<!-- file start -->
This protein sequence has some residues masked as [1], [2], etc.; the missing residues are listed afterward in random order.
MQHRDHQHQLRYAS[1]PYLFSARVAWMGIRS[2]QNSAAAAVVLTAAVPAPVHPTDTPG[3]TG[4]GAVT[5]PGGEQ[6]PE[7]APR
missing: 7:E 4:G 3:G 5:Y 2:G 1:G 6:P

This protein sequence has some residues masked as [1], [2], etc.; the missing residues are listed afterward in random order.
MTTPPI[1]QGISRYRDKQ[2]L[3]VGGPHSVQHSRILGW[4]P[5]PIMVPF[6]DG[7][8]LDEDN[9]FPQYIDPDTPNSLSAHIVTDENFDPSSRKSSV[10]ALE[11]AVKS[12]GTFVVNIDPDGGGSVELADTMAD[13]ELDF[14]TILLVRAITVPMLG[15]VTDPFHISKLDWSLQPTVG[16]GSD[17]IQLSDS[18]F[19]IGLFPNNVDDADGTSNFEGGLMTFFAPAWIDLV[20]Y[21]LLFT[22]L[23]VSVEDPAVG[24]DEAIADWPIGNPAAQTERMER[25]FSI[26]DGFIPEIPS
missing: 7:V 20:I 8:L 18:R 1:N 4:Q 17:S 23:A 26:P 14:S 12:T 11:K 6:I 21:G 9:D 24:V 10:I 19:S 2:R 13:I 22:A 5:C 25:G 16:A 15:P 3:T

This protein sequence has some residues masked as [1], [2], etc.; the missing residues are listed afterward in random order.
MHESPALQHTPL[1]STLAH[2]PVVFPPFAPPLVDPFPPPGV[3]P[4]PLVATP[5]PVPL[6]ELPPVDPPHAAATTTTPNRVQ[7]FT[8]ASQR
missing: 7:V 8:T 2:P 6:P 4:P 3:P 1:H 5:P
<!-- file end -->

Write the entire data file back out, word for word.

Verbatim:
This protein sequence has some residues masked as [1], [2], etc.; the missing residues are listed afterward in random order.
MQHRDHQHQLRYAS[1]PYLFSARVAWMGIRS[2]QNSAAAAVVLTAAVPAPVHPTDTPG[3]TG[4]GAVT[5]PGGEQ[6]PE[7]APR
missing: 7:E 4:G 3:G 5:Y 2:G 1:G 6:P

This protein sequence has some residues masked as [1], [2], etc.; the missing residues are listed afterward in random order.
MTTPPI[1]QGISRYRDKQ[2]L[3]VGGPHSVQHSRILGW[4]P[5]PIMVPF[6]DG[7][8]LDEDN[9]FPQYIDPDTPNSLSAHIVTDENFDPSSRKSSV[10]ALE[11]AVKS[12]GTFVVNIDPDGGGSVELADTMAD[13]ELDF[14]TILLVRAITVPMLG[15]VTDPFHISKLDWSLQPTVG[16]GSD[17]IQLSDS[18]F[19]IGLFPNNVDDADGTSNFEGGLMTFFAPAWIDLV[20]Y[21]LLFT[22]L[23]VSVEDPAVG[24]DEAIADWPIGNPAAQTERMER[25]FSI[26]DGFIPEIPS
missing: 7:V 20:I 8:L 18:R 1:N 4:Q 17:S 23:A 26:P 14:S 12:T 11:K 6:I 21:G 9:D 24:V 10:I 19:S 2:R 13:I 22:A 5:C 25:G 16:A 15:P 3:T

This protein sequence has some residues masked as [1], [2], etc.; the missing residues are listed afterward in random order.
MHESPALQHTPL[1]STLAH[2]PVVFPPFAPPLVDPFPPPGV[3]P[4]PLVATP[5]PVPL[6]ELPPVDPPHAAATTTTPNRVQ[7]FT[8]ASQR
missing: 7:V 8:T 2:P 6:P 4:P 3:P 1:H 5:P